-States are given some flexibility to implement their own opt-out policies, and concerns about too much testing are addressed with provisions for auditing assessment systems, eliminating unnecessary tests, and reporting publically the time spent on testing in schools.

    -Innovation is encouraged through tryouts in as many as seven states of new assessments utilizing new ways of demonstrating mastery.

    In these and other ways, ESSA has responded to the challenges evident in NCLB, some lessons learned through the recent era of Common Core assessments, and shifting public sentiment about the role of assessment in public education.

    The reauthorization of NCLB was long overdue. In navigating our way forward it will be important to learn from both the successes and setbacks of the recent and distant past.

    Before NCLB, state assessments were much more diverse. States focused their assessments on different grade levels, used different testing approaches including performance, portfolio and multiple choice formats, and leveraged both custom and publisher-created assessment elements at the state and district levels. The variety was greater, but the technical quality was uneven, a narrow conception of standardization limited accessibility, and the accountability systems used demographics in ways that were interpreted as lowering expectations for communities with the greatest needs.

    During the NCLB era testing expanded dramatically and there was little oxygen (i.e., money) to support assessment approaches that did not scale up to very large volumes. Implementations across the states became less diverse, and accountability provisions became more controversial and problematic. Technical quality remained uneven and technical innovation was constrained.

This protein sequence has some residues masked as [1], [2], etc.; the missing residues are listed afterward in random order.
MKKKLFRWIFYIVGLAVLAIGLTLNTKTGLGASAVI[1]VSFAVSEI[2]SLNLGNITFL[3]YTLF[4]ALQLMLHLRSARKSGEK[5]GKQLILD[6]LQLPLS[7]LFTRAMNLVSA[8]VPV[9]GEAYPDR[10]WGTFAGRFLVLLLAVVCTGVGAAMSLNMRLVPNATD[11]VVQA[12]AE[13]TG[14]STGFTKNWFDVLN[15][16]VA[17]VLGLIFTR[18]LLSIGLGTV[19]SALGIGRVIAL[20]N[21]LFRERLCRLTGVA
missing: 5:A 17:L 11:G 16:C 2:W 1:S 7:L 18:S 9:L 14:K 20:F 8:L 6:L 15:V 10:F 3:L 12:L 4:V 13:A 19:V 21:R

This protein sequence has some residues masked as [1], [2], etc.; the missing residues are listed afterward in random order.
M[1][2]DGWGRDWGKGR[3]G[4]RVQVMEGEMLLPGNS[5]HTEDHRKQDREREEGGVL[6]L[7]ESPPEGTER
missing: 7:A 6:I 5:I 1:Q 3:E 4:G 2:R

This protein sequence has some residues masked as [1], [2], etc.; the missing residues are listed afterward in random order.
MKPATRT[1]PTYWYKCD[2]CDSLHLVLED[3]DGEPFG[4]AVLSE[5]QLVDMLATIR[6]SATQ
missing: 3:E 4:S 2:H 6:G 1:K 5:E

As NCLB’s accountability provisions proved increasingly unworkable, states have been operating under waivers and working together in new ways. Common Core State Standards were widely adopted, and common assessments have been built using a mix of new models for state collaboration and traditional models of publisher investment and state adoption.

    There has been a healthy recognition of the economic imperative for higher academic standards, and an understanding that states could leverage high quality assessments built beyond their borders and outside of the direct control of their state agencies. There have been technical, policy, economic, and political challenges in this environment as well, a number of which are playing out in evolving state policies and also reflected in provisions of the new ESSA law.

    The educational measurement profession has a great deal to offer in this dynamic policy landscape. We bring an understanding of the standards and best practices that are the foundation of sound educational assessments, the technical expertise necessary to ensure accurate and meaningful achievement data supports policy objectives, and more than a little practical wisdom about how assessment programs can be structured and implemented successfully.

    Now is an opportune time for members of NCME to be engaging with colleagues working in K-12 education, offering assistance as peer reviewers, technical advisors, and/or as interested and engaged scholars. We have a wealth of
    relevant research to share in addition to our expertise and experience, all of which is needed if we are to allow empirical evidence and solid science to guide us on the long path to an educational system in which every student succeeds.

    Learn more about Every Student Succeeds Act: